Together, U.S., Swedish researchers accelerate stem cell research
In fiction, opposites are the point of the story – a spark happens when they attract, igniting a massive explosion of emotions, creativity, consequences and magnificent lessons learned. In stem cell research, similarities are the point.
When it comes to translational medicine – bringing scientific discovery to patients as better, improved treatments – similarities create a spark that leads to creative frisson, driving medicine and technology forward.
On Thursday, City of Hope – in partnership with the Karolinska Institutet in Stockholm, Sweden – is hosting the third biannual symposium and meeting of the International Translational Regenerative Medicine Center.
The center was established by Beckman Research Institute of City of Hope and Karolinska Institutet to accelerate the pace of translating research and scientific discovery into improved treatments for patients. Through the center, researchers from City of Hope and Karolinska Institutet collaborate on stem cell research and technologies, utilizing both institutions’ strengths with on-site manufacturing facilities, state-of-the-art research laboratories and excellent clinical trial programs.
Karolinska Institutet has four prominent networks involving translational and regenerative medicine: the Developmental Biology for Regenerative Medicine, Strategic Research Program in Stem Cells and Regenerative Medicine, the Human Regenerative Map and the Wallenberg Institute for Regenerative Medicine.
City of Hope has nearly a dozen research departments that dovetail with the Institutet's own programs – including Cancer Biology, Cancer Immunotherapeutics and Tumor Immunology, Diabetes and Metabolic Diseases Research, Molecular and Cellular Biology, Molecular Medicine and Neurosciences, among others.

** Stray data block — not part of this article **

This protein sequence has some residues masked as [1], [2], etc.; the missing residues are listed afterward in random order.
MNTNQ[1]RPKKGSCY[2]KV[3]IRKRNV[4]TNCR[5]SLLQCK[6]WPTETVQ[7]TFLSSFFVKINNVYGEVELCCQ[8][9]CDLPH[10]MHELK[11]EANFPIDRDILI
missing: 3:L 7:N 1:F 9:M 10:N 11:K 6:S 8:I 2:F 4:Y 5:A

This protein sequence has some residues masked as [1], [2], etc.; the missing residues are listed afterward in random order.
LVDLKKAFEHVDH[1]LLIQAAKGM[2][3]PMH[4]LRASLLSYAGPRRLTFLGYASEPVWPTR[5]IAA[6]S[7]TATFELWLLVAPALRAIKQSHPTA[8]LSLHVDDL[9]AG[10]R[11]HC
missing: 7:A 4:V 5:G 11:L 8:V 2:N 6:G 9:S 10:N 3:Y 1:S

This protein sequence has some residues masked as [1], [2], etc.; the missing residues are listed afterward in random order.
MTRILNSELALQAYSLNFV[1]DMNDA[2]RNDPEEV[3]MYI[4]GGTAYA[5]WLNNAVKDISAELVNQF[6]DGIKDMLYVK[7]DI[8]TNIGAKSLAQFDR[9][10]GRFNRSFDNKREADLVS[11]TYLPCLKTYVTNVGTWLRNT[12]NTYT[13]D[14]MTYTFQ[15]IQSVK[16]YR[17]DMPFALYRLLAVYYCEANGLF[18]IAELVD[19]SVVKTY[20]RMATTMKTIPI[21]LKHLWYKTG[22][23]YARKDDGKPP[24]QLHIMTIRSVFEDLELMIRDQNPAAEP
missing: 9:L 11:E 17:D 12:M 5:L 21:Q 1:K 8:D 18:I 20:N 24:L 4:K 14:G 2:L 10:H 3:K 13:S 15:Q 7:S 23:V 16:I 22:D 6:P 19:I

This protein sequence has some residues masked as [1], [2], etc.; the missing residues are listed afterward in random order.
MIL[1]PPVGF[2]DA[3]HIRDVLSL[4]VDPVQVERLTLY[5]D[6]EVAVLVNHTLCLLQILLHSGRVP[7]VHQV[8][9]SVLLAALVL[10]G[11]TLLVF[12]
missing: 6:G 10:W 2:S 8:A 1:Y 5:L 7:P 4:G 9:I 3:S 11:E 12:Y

Each institution hosts one of the biannual meetings in rotation. Thursday's symposium on City of Hope’s campus will include updates on scientific collaborations currently under way, as well as presentation and discussion of promising new areas of research and technological development in stem cell and regenerative medicine. Current research projects cover a broad range of diseases, including leukemia, multiple myeloma, neurological disorders and cardiovascular conditions.
Karolinska Institutet is one of the world’s leading medical universities, with a mission to contribute to the improvement of human health through research, education and clinical practice via its internationally recognized hospital and treatment center. Since 1901, the Nobel Assembly at Karolinska Institutet has selected the Nobel laureates in Physiology or Medicine.